Energy products such as power, gas, and oil have long been the world’s premier commodities. Consumers demand that power and fuel are available when they want it and they prefer to pay less for it. Few know or care where their fuel or power comes from. So for years energy companies believed that efforts to differentiate their products were mostly ineffective — they were re-signed to compete on price in fierce global commodity markets. But in recent years, a new focus on regulating how energy commodities are produced has begun to splinter previously integrated energy markets, creating markets for boutique ...
Stylish Legal Citation, 2019 University of North Carolina School of Law
Stylish Legal Citation, Alexa Z. Chew
Can legal citations be stylish? Is that even a thing? Yes, and this Article explains why and how. The usual approach to writing citations is as a separate, inferior part of the writing process, a perfunctory task that satisfies a convention but isn’t worth the attention that stylish writers spend on the “real” words in their documents. This Article argues that the usual approach is wrong. Instead, legal writers should strive to write stylish legal citations—citations that are fully integrated with the prose to convey information in a readable way to a legal audience.
Prominent legal style expert ...
State Adverse Health Incident Reporting Systems In The United States, In Global Patient Safety: Law, Policy And Practice, 2019 Westen New England University School of Law
State Adverse Health Incident Reporting Systems In The United States, In Global Patient Safety: Law, Policy And Practice, Barbara A. Noah
In the United States, the multiple overlapping adverse event reporting systems for patient safety reflect the country’s fragmented, inefficient, and inequitable health care finance and delivery system. This Chapter provides a brief description of the United States' health care environment and its impact on the frequency of adverse events. It includes an overview and the progress in state-by-state adverse event reporting systems and a discussion of the role of the Joint Commission's "Speak Up" initiative. The Author concludes that, in spite of the system's gaps and failings, the efforts of many physicians, health care institutions, regulatory bodies ...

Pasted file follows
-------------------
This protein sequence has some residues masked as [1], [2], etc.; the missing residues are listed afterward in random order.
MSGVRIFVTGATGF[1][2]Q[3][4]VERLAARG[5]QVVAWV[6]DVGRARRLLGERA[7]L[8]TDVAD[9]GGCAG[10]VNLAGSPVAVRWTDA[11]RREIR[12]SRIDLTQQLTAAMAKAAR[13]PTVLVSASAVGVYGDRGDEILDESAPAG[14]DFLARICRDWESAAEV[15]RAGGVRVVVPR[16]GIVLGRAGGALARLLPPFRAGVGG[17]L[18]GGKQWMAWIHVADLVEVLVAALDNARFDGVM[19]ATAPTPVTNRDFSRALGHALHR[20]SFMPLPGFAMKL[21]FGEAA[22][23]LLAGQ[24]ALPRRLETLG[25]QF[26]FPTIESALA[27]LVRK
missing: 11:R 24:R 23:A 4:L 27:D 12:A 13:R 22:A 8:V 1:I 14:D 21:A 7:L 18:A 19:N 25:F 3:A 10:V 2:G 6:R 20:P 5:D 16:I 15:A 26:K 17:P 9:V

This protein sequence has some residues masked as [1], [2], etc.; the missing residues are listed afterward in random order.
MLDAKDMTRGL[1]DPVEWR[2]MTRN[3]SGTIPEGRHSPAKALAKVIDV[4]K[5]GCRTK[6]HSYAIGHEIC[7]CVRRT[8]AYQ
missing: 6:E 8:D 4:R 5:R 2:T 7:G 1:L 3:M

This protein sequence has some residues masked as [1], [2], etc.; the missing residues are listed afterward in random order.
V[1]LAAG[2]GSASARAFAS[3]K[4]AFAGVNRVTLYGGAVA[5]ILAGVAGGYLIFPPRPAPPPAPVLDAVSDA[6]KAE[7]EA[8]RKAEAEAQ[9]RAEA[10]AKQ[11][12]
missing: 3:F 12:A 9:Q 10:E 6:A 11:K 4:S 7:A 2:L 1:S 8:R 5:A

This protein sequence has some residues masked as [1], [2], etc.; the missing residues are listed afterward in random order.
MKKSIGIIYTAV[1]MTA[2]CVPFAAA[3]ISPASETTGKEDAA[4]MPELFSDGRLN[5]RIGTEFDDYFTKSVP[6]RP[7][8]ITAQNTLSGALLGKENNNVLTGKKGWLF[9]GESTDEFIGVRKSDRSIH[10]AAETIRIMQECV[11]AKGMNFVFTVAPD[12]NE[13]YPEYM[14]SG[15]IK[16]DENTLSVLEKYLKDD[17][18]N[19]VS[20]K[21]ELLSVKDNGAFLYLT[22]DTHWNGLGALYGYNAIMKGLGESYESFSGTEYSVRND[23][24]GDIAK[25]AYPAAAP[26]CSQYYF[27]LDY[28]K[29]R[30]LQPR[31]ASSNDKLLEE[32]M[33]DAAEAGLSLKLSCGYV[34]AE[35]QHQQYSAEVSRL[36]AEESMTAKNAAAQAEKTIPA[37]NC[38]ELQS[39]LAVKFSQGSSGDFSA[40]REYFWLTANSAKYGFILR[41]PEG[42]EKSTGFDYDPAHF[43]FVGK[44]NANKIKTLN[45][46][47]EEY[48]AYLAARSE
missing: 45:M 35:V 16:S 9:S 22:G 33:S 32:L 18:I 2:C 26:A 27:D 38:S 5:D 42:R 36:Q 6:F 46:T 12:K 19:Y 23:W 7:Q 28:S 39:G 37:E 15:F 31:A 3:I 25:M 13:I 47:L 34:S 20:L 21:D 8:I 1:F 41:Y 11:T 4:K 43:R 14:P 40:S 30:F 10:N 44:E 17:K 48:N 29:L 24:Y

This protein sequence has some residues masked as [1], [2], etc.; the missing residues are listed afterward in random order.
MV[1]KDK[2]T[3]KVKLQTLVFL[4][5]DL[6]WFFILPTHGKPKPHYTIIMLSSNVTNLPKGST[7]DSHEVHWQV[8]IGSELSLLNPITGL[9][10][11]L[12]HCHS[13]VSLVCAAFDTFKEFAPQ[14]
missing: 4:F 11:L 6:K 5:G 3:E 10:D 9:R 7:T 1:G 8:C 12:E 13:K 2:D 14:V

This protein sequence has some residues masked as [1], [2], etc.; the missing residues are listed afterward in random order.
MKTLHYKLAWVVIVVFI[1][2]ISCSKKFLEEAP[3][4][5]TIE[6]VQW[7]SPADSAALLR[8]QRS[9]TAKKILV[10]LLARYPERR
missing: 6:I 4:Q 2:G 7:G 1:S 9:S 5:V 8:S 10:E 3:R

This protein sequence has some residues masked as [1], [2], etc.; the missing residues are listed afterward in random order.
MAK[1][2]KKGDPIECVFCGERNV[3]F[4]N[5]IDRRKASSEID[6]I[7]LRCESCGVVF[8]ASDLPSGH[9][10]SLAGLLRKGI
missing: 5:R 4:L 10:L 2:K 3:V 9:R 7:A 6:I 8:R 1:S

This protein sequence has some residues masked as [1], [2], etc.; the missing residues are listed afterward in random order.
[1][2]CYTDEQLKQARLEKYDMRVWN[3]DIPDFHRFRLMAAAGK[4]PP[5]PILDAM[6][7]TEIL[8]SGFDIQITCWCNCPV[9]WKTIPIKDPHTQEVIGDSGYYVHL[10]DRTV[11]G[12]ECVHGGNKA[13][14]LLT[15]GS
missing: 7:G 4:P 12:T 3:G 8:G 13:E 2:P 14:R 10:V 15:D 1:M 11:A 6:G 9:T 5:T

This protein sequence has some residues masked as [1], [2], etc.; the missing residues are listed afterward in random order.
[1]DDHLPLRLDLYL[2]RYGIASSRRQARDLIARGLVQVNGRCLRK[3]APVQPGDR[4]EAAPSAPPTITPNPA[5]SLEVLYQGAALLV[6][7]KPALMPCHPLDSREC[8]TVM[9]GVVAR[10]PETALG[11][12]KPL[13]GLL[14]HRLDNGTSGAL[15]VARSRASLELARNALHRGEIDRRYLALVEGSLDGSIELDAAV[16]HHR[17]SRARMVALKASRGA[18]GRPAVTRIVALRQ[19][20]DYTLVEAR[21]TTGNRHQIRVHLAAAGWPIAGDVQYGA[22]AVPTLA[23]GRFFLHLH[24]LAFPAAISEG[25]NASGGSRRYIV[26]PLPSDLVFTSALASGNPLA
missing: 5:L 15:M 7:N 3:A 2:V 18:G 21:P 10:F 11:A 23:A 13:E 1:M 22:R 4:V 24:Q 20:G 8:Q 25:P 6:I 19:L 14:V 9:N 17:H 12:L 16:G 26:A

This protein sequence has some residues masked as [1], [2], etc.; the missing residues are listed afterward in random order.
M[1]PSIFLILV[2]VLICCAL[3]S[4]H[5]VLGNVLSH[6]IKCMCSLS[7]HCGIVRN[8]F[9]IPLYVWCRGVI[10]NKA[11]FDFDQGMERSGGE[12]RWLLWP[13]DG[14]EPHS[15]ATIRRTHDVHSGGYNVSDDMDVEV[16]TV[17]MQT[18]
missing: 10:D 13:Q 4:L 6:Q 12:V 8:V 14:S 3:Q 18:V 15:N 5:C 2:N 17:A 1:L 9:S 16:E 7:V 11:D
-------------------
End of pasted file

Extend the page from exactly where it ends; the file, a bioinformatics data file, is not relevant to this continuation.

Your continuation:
California Divided: The Restrictions And Vulnerabilities In Implementing Sb 54, 26 Asian Am. L.J. ___ (Forthcoming In 2019)., Nicholas Pavlovic, Jerome Ma
Immigration Law & Policy Practicum Projects
United States Immigration and Customs Enforcement (“ICE”) significantly relies on state and local personnel and resources to carry out enforcement of immigration law. California Senate Bill 54 (“SB 54”), the “California Values Act,” is California’s attempt to disentangle local law enforcement from federal civil immigration enforcement.
This Article offers an in-depth evaluation of SB 54’s mechanics; identifies vulnerabilities that exist despite SB 54 and potential means for law enforcement agencies (“LEAs”) to combat these issues; and comments on how local individual LEAs and the California Department of Corrections and Rehabilitation have chosen to exercise the discretion to comply ...
Plaintiff Personal Jurisdiction And Venue Transfer, 2018 University of California Hastings College of Law
Plaintiff Personal Jurisdiction And Venue Transfer, Scott Dodson
How The U.S. Supreme Court Deemed The Grand Bargain Adequate Without Defining Adequacy.Pdf, 2018 University of Wyoming College of Law
How The U.S. Supreme Court Deemed The Grand Bargain Adequate Without Defining Adequacy.Pdf, Michael C. Duff
Michael C Duff
Taxed Out: Illegal Property Tax Assessments And The Epidemic Of Tax Foreclosures In Detroit (Forthcoming 2019), 2018 Chicago-Kent College of Law
Taxed Out: Illegal Property Tax Assessments And The Epidemic Of Tax Foreclosures In Detroit (Forthcoming 2019), Bernadette Atuahene, Christopher Berry
No abstract provided.
Grading Patent Remedies: Dependent Claims And Relative Infringement, 2018 The University of Akron School of Law
Grading Patent Remedies: Dependent Claims And Relative Infringement, Daniel Harris Brean
Daniel Harris Brean
Physician-Assisted Death: A Selected Annotated Bibliography, 2018 Pepperdine University School of Law
Physician-Assisted Death: A Selected Annotated Bibliography, Alyssa Thurston
Book (Oup) - Proportionality Balancing And Constitutional Governance - Chapter 6.Pdf, 2018 Yale Law School
Book (Oup) - Proportionality Balancing And Constitutional Governance - Chapter 6.Pdf, Alec Stone Sweet
Alec Stone Sweet
No abstract provided.
Book (Oup) - Proportionality Balancing And Constitutional Governance - Chapter 2.Pdf, 2018 Yale Law School
Book (Oup) - Proportionality Balancing And Constitutional Governance - Chapter 2.Pdf, Alec Stone Sweet
Alec Stone Sweet
No abstract provided.